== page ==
Youth Movement in the NFL

Posted: December 20, 2011 in ALL II
Tags: , ,

I needed to see the league from a macro-perspective to figure out what is happening with the coaching carrousel and the play on the field.  For one, I hardly accuse athletes of quitting because it is disrespectful and ignorant but what is happening in Tampa Bay is the definition of a team that lacks leadership.  Conversely, Miami found itself in the last month emerging as one of the toughest outs in football meaning the GM waiting until a loss to fire Tony Sparano.  Shameful.  Still, at stake is the over-evaluation of talent combined with little patience for young coaches.

Sanchez, Flacco, Chika’s main man Josh Freeman, Matt Ryan, and Ryan Fitzpatrick.  These players were touted about as the big fish, promising futures, and won in bunches.  Some of these plays do show consistent talent: Flacco, the quarterback I liked the least throws the best deep ball of the group and arguably in the NFL but is a walking liability.  AFC title game in 2008, keeps beating Patriots in the playoffs.  That masks some faults.  Sanchez is a walking risk/reward maven did not need to leave USC after one year but his regular seasons make it difficult to back him.  Two AFC title game appearances and 9 Touchdowns, 3 Interceptions in his postseason career hides warts.  Ryan could not lose in the Georgia Dome until he lost in the Georgia Dome.  0-2 in the playoffs does not help either but is widely regarded as a top ten, franchise level quarterback.  Freeman overachieved and finally landed back to earth.  Same with Fitzpatrick.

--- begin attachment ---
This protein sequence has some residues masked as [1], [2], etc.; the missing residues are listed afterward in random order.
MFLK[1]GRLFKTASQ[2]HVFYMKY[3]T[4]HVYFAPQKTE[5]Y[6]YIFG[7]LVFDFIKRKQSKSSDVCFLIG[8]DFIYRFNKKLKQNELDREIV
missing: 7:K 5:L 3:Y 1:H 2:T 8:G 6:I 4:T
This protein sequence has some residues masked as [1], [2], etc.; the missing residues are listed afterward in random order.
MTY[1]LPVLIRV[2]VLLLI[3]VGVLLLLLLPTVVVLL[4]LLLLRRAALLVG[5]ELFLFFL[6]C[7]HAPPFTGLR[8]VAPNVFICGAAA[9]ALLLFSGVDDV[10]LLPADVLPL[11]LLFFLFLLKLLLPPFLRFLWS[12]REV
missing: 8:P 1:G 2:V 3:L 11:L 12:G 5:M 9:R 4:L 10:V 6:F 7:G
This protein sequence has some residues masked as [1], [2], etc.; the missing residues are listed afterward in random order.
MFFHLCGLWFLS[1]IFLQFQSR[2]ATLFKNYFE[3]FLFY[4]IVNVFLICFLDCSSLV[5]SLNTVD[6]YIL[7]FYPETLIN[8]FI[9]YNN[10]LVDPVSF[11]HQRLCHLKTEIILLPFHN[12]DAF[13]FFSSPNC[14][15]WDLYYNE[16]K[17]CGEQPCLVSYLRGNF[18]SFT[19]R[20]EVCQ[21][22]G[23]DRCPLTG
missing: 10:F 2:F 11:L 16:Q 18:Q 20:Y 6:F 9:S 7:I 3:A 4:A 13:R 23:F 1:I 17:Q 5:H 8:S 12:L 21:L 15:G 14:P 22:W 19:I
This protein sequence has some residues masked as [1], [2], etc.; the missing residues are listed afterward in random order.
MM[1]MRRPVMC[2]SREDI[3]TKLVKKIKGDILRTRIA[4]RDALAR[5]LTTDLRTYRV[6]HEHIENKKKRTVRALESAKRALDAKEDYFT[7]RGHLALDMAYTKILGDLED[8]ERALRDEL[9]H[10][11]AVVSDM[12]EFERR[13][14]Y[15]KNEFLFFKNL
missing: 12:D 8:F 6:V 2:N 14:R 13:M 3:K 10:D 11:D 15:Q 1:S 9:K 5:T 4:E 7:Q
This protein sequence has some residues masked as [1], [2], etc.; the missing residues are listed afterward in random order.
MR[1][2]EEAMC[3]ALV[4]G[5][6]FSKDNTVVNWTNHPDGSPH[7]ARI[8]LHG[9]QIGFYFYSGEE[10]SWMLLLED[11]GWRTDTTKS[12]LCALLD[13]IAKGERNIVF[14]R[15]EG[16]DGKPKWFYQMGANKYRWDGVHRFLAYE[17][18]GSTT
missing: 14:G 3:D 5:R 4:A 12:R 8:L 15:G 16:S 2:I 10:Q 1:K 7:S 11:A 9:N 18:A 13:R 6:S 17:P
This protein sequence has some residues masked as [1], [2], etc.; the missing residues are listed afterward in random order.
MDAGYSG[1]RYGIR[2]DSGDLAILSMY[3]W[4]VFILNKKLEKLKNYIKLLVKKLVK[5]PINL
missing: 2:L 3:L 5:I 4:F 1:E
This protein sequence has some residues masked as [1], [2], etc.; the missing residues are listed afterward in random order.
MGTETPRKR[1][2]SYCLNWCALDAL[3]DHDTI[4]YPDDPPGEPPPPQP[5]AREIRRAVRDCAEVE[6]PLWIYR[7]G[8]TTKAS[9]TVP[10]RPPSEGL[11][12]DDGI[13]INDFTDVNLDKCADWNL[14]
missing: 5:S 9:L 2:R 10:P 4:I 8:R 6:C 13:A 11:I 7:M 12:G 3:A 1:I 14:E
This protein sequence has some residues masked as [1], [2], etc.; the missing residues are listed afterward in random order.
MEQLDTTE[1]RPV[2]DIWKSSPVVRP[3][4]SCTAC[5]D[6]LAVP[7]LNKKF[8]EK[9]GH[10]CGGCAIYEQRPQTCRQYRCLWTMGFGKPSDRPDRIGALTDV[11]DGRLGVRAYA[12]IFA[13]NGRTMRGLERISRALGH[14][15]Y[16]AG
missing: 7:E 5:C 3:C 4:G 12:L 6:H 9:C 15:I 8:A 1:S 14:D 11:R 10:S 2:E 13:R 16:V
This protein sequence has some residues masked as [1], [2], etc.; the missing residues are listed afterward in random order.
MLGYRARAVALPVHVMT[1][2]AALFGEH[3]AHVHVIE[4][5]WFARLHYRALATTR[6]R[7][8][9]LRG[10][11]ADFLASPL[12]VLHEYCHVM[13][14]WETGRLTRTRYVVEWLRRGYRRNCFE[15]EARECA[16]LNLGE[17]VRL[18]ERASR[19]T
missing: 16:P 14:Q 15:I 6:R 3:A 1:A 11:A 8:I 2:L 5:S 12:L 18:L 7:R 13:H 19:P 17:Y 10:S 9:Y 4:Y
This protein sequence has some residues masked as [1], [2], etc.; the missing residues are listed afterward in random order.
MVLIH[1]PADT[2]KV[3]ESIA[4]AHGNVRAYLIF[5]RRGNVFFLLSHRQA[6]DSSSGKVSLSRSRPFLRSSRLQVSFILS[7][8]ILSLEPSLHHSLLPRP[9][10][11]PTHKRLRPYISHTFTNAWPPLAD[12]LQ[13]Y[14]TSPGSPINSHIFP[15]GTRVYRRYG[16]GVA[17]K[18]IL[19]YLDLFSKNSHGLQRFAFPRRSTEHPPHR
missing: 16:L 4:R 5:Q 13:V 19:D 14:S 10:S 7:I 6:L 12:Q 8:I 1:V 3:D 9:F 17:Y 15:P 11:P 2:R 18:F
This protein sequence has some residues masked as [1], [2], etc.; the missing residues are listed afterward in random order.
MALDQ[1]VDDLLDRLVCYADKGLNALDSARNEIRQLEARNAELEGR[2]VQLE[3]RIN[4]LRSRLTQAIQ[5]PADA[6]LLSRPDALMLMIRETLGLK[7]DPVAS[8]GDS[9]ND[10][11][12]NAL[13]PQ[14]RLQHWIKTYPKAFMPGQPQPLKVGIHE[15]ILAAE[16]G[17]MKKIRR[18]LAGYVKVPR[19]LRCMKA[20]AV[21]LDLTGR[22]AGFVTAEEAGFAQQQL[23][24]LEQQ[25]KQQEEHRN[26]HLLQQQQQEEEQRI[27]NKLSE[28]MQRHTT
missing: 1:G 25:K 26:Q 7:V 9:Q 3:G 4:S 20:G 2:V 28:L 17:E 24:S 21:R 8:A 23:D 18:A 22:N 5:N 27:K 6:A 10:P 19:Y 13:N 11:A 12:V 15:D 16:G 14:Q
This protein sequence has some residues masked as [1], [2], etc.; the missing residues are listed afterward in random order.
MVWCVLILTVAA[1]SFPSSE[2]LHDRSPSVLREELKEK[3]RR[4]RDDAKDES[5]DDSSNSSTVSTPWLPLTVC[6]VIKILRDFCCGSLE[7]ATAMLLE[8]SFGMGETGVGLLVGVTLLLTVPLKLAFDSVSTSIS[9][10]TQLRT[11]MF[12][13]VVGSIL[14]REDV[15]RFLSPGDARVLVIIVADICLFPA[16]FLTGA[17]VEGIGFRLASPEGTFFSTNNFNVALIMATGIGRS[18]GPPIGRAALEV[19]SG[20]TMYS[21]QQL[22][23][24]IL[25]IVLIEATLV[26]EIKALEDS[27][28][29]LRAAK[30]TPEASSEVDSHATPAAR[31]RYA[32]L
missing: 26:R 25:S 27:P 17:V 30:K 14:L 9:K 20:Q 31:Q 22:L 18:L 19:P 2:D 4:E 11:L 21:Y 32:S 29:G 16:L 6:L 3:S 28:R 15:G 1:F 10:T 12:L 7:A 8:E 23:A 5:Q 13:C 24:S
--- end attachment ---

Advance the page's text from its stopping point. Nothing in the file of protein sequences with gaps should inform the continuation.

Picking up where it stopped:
With the quarterback position evolving it seems clear that teams need to slow down and evaluate their talent beyond the on-field production of wins and playoff appearances.  Front offices and the suits also do not know how to assess the play on the field and the role they play in relation to the players.  The fired, YOUNG coaches shows the importance of winning now often at the risk of misevaluating players and overrating “franchise” talent.  The youth movement is over but the expectations on young quarterbacks are higher and more elusive than ever.

On the other end of the spectrum is my man Alex Smith.  It took seven years and nearly seven offensive coordinators – something that is totally underrated but invaluable- but he finally looks like the overall 2005 number one pick.  Maybe young coaches get it.  Smith is succeeding with Jim Harbaugh, fresh out of college and more flexible with his players.  Mike Nolan, Mike Singletary, and every other Mike could not translate.  Josh McDaniels’ Tim Tebow pick, still indefensible, looks good under the veteran leadership of John Fox.  The entire thing is too hard to predict but the pendulum will be swinging to older leadership next year.  The question remains – especially with Peyton Manning looming as a possible offseason acquisition- when will patience run thin on the field generals whose window of opportunity is steadily closing.

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